to Mr. Evarts.
Peking, November 22, 1880. (Received January 17, 1881.)
Sir: There have been many interviews between the foreign office at Peking and the ministers of western powers on the forms of official intercourse. In this country where so much importance is attached to official etiquette and ceremony, this is a matter of consequence. It was taken up in the diplomatic conferences of last winter. A minute from the foreign office accompanying Mr. Seward’s No. 692, of May 27, 1880, shows how the subject was left at that time.
On the 24th of September the Tsung-li Yamên submitted to Sir Thomas Wade, to whom the diplomatic body had specially assigned the management of this matter, another memorandum suggested by personal interviews with him. Sir Thomas Wade reported this to a diplomatic conference held on October 25. He was instructed by his colleagues to ask for some slight changes in the propositions of the Tsung-li Yamên, and at a conference held on November 15 he was able to report that the changes proposed had been assented to by the Yamên. This paper, as amended, is herewith inclosed. The changes proposed on October 25, and adopted by the Yamên, were the following:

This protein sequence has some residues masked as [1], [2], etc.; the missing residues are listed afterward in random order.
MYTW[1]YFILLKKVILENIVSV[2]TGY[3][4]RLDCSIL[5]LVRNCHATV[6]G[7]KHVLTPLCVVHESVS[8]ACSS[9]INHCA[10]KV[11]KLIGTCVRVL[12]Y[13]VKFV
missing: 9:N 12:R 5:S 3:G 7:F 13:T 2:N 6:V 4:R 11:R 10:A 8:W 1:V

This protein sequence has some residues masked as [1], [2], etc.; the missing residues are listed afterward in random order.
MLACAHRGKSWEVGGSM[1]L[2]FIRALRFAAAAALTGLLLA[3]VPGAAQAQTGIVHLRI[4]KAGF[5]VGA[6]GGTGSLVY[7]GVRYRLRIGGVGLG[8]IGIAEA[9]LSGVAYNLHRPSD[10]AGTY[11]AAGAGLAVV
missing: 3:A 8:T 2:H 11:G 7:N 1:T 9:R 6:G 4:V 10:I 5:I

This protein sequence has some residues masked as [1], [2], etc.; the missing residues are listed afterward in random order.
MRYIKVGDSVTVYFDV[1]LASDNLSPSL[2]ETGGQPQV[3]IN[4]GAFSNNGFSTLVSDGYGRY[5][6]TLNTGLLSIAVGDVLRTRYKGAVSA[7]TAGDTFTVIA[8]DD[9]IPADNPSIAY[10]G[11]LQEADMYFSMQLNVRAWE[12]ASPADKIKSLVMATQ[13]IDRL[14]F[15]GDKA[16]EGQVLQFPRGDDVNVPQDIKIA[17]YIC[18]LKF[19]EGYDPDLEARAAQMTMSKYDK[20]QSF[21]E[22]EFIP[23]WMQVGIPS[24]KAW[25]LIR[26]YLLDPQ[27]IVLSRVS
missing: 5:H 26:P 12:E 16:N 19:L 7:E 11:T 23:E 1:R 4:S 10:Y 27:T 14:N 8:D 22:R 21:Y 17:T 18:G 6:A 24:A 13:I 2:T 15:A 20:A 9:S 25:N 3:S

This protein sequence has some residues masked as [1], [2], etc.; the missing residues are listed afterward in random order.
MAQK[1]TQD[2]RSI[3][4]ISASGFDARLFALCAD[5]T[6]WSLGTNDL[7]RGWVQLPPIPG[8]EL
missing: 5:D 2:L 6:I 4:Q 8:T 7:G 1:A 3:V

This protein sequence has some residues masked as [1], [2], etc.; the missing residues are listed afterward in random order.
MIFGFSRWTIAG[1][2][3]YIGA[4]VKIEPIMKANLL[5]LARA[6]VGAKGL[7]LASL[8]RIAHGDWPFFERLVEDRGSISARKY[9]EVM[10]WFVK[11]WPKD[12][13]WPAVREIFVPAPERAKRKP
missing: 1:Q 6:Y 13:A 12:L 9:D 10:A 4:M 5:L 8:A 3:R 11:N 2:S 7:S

At the beginning of the fourth paragraph the word “henceforward” was inserted. In the third line of the same paragraph the words “incumbent on” were substituted for “open to.” The first line of the sixth paragraph originally read, “The treaties stipulate that consuls,” &c.; whereas it now reads, “There is a difference between the treaties of the different powers. In some it is stipulated that consuls,” &c.
By reference to the proceedings of the commission plenipotentiary it will be seen that an effort was made to secure in one of the treaties negotiated the insertion of an article binding the Chinese Government [Page 206] to the proposition they have assented to in this memorandum. Though that effort did not succeed, there is no reason to doubt that by proper official action the rules suggested will be promulgated and made binding on the provincial authorities. The completion of the business with the Tsung-li Yamên is still left to Sir Thomas Wade, who hopes to report final action at no distant day.
I have, &c.,